Capitalism survives and reproduces itself in and through the market, by pursuing these logics of profit-maximization, competition, privatization, and commodification. The dependence of capitalism on the market for the system’s survival and reproduction has taken on the ideological form and concrete set of socio-economic policies since the 1980s that are now regarded as “neoliberalism.” The central strategy by which neoliberal capitalism creates wealth and value is through the contradictory process of “accumulation by dispossession;” this process can be observed in countless practices that are becoming the norm in the way business and state governance are conducted today, such as privatization, land-grabbing, land conversion, and the extractive industries. Privatization, or the transfer of a government property to a private sector, entails the deprivation of citizens’ public assets that they originally owned as a collective. The corporate practices of land-grabbing, land conversion, and the extractive industries generating more money and material wealth, while exploiting the environment, are usually done with the aid of the coercive apparatuses of governments—the police, military, and the judicial courts—to effect the displacements of local communities and indigenous peoples through the use of force, harassment, violence, or legalese techniques.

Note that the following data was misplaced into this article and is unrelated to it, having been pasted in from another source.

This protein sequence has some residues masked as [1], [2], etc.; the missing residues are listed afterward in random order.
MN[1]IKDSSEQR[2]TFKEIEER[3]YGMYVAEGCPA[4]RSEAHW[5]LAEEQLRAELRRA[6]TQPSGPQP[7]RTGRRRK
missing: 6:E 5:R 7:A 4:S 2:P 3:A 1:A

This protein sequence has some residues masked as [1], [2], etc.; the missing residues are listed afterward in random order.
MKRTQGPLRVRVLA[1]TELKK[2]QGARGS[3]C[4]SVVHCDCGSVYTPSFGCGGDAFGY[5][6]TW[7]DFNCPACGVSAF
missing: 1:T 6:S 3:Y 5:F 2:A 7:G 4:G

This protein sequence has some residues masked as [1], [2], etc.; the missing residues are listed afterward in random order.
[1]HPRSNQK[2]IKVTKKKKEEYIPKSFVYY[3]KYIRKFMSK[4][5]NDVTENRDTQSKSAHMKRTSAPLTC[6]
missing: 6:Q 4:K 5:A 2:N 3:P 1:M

Since the 1980s, neoliberal capitalist policies, which have framed production systems for the export market and the strategy of creating demand for goods, have also given tremendous powers to corporations to produce goods way beyond the real wages and consuming capacity of workers. Neoliberalism has further accelerated the Earth system’s transition into what scientists call the “Anthropocene,” a new geological epoch in the human-nature relationship which seems to have become more noticeable since the mid-20th century, marked by the pervasiveness of human activities that interfere, compete, or conflict with the Earth’s natural processes. Neoliberalism’s growth obsession has been combined with, firstly, the cumulative maturity of capitalism’s techno-economic paradigms between the 1800s and the 1960s (i.e., from the industrial revolution to the full development of steam, railways, steel, electricity, heavy engineering, oil, automobiles, and mass production); and secondly, the installation phase of the current information and communications technology period since the early 1970s. Neoliberal capitalism during this Anthropocene geological period now appears to be leading us to unprecedented ecological and planetary crises characterized by deforestation, reduced biodiversity, warmer temperatures, higher sea levels, and extreme weather conditions.